On the frontlines
Substitute teachers deserve more money, benefits and respect
By Randy Jurado Ertll 06/05/2014
Substitute teachers working in the Pasadena Unified School District (PUSD) have no labor union representation, which makes a recent decision by the PUSD to reduce their pay particularly painful.
Many substitute teachers have decided to begin organizing to demand that the pay rate be returned to the original amount and that they be reimbursed for the difference.
Many PUSD substitute teachers have chosen to work with the Communication Workers of America (CWA) to obtain official union membership.
They have already obtained the majority of signatures to officially become unionized in order to demand a fair pay and obtain certain benefits that they have been denied for far too long.
Let me tell you, being a substitute teacher is not easy. It takes courage and commitment to do this job. They must work at schools that are not familiar to some subs, and certain schools are very tough when it comes to certain student behaviors and attitudes toward subs.
It takes years of teaching experience to learn certain classroom management and teaching skills. First, you have to be an expert in most subject fields, since you may be assigned to teach math, science, English, or even physical education classes.
It can be an unpredictable job, but substitute teachers become nimble, efficient and effective in navigating various public school bureaucracies.
They are required to have a minimum of a bachelor’s degree and to pass the CBEST teaching credentialing test. Also, they have to jump through many hoops to become cleared by the governor’s office and pass extensive background checks conducted by the state Department of Justice (DOJ). They need to obtain fingerprint clearance.
With this in mind, substitute teachers deserve respect and equal pay with certain benefits. They should actually be paid what regular teachers make on an average day. The Los Angeles Unified School District pays close to $200 per day, in some cases more than $200 for long-term substitute jobs.
It is important to note that substitute teaching has become more competitive since many teachers who were laid off now rely on substitute teaching on a regular basis. Although our economy has made life harder for substitute teachers, they do it because they have a passion for teaching and for helping to serve as positive role models and inspiration for students.
One substitute at a particular school can help change the life of a student via a lesson plan, or reading an inspirational paragraph or chapter, or assigning students to write essays about themselves or about real life challenges that students face on a daily basis. Some substitute teachers can inspire students to go into certain career fields or to make the right life decisions.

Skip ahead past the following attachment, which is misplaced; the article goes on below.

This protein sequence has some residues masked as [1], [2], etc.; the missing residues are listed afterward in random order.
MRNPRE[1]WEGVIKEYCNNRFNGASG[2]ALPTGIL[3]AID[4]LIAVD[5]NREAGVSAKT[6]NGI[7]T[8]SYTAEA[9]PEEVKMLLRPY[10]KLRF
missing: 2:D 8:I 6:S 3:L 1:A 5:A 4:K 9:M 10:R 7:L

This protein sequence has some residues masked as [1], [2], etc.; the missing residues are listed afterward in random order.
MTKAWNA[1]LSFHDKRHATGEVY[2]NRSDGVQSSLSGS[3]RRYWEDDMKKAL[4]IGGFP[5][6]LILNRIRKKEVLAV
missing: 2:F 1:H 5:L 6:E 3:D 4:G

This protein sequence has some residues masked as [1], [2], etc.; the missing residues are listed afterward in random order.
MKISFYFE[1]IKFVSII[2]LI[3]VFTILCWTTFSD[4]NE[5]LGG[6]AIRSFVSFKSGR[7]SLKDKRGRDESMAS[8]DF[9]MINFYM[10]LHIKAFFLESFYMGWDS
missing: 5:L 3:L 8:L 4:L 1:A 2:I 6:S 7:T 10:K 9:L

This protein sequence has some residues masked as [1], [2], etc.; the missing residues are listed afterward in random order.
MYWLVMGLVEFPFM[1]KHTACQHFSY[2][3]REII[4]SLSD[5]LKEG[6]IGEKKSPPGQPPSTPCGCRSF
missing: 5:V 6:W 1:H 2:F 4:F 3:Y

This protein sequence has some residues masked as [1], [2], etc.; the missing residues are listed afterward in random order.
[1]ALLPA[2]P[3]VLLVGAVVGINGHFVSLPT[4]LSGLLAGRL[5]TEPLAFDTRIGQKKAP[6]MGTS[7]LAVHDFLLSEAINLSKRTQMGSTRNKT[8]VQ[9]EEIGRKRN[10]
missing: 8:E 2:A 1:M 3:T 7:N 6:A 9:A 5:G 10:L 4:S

The hardest classes to do substitute teaching in are middle schools and certain high school classes, since students are going through major growing changes. But substituting at elementary schools requires even greater responsibility.
Substitute teachers sometimes have to also play the role of psychologists or counselors. Many do this by simply listening to students. Students may not say much at times, but they listen to the words being used and see the behavior of substitute teachers.
Substitute teachers must follow all of the rules and regulations that teachers must follow on a daily basis and the policies set by each school district and the state Department of Education.
Now part-time professors, or adjunct professors, are facing a similar dilemma which substitute teachers have been facing for decades. They are required to teach, but they are paid peanuts, especially since they are perceived as little more than emergency personnel who parachute into a classroom for one or two days and then leave.
However, these should not be perceived as short-term, transactional relationships. Sometimes substitutes eventually choose to become full-time teachers. They find that teaching is their life’s calling.
Substitute teachers are not robots or made of metal. Substitutes are human beings who have feelings, emotions and families.
Many struggle in paying household bills, medical bills, rent and mortgages. It would only be fair, equitable and humane for the PUSD Board of Education to reinstate the $140 a day rate and to offer certain employee benefits to all substitute teachers.
In the long run, it will benefit PUSD much more since substitute teachers will eventually choose to stick around with PUSD, especially if a retirement plan is offered.
Let us show substitute teachers that we appreciate and respect their courage of being educators.
In the toughest of circumstances, they do not back down. The resilience, fortitude and courage that it takes to be in the trenches of the classroom is a great example for our PUSD students to follow.
Randy Jurado Ertll is the author of “The Life of an Activist: In the Frontlines 24/7.” Visit his Web site randyjuradoertll.com.